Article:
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Grace DoubleNegative

I count him braver who conquers his desires than him who conquers his enemies; for the hardest victory is the victory over self. -Aristotle

The Final Victory

The ending of Ocarina of Time (oh yes, by the way, this is a spoiler) is a bittersweet one. Not enough bitter to erase the fact that yes, Ganondorf is defeated, and now he will only exist in the form of a giant blue pig, and that means peace in the land of Hyrule.

But wait! All is still not well. Because, as a consequence of that whole "hero of time" gig, Link has lost his childhood. Drat! Zelda feels badly, and wants to send Link back in time, so that he can live out the rest of the teenage years. Odd choice, but hey, I guess there are no middle schools in Hyrule.

"When peace returns to Hyrule... It will be time for us to say Good-bye... Now, go home, Link. Regain your lost time! Home... where you are supposed to be... the way you are supposed to be..."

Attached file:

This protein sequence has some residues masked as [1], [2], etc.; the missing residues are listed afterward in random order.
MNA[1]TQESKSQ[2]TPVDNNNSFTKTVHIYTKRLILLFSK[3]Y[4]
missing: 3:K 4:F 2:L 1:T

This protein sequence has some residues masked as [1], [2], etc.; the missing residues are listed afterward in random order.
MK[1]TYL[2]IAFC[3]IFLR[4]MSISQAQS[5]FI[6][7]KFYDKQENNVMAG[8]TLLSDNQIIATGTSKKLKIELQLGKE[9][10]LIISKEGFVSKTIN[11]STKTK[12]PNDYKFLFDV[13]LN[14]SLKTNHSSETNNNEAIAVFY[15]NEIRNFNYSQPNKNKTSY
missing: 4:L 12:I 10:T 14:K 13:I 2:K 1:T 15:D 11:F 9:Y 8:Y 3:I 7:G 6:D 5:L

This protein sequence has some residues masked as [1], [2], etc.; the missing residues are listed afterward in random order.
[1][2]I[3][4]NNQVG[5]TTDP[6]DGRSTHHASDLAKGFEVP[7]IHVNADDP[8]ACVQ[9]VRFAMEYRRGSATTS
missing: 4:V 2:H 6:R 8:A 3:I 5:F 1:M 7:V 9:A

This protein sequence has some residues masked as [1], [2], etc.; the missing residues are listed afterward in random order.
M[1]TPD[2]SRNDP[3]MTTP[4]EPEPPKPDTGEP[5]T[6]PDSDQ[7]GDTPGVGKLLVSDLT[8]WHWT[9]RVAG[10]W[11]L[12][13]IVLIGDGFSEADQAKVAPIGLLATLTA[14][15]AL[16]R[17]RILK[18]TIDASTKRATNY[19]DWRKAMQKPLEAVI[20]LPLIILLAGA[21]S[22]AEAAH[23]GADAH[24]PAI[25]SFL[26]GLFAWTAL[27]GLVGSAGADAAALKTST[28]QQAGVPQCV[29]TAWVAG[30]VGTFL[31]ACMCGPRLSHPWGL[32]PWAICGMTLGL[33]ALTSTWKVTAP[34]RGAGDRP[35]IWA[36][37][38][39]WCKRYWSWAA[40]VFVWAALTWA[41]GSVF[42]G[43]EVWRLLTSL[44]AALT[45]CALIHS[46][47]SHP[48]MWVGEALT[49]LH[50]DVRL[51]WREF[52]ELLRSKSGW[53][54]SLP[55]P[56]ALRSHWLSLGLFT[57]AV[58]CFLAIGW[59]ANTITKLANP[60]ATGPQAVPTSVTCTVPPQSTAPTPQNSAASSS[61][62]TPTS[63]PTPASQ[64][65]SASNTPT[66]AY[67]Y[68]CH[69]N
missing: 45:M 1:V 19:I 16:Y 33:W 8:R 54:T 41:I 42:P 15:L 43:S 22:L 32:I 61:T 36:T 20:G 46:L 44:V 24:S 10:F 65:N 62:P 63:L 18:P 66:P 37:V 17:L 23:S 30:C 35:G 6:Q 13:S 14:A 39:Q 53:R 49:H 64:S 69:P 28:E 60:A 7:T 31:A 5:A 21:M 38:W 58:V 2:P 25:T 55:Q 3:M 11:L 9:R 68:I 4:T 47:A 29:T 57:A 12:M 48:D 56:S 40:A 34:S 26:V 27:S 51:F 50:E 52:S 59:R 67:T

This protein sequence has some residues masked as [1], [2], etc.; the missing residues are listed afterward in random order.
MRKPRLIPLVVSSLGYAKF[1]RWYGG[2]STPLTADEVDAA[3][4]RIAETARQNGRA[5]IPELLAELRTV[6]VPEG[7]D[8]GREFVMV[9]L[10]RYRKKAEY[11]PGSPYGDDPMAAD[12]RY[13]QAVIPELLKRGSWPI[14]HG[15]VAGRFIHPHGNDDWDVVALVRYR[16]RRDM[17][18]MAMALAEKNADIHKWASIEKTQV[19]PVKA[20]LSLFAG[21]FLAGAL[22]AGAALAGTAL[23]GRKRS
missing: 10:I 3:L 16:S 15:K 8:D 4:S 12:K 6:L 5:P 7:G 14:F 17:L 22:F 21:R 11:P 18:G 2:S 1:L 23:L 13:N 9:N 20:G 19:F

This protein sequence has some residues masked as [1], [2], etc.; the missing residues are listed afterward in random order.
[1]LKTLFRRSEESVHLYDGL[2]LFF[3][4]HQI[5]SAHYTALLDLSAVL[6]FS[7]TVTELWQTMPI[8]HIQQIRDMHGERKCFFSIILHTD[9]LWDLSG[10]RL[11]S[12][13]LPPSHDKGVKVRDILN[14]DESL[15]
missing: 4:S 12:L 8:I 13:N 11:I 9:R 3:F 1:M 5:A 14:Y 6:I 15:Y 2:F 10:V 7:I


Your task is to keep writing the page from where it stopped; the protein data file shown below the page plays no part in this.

Whether or not Zelda or Link have memories of their battling years is not really much explained, but, neither is the concept of time travel, so, I don't really know what happened...I don't think Zelda remembers proper, but most likely has an inkling thanks to her psychic abilities. She just seems so sad about the whole thing, so the "Good-bye" seemed to mean something final. Though the last scene of the game shows them meeting, as children, the complex web of time-travel illogic and the whole storytelling brilliance of it just always made me feel that there was a tragedy in the triumph.

There's another whole element of the ending, too, one that I always found painfully noble on the part of Zelda. This is why I love her. She admits that part of the tragedy of Hyrule, the horrible misfortune that is dealt to her homeland, and she owns up to her actions. Even the good are power hungry, sometimes, and even the wisest don't always know what the're doing. Because in video games one must save the world so regularly, it's nice to see Zelda realizing that the fate of the world ought never to rest in the hands of one person. That's her real wisdom, her coming of age and a last bit of grace.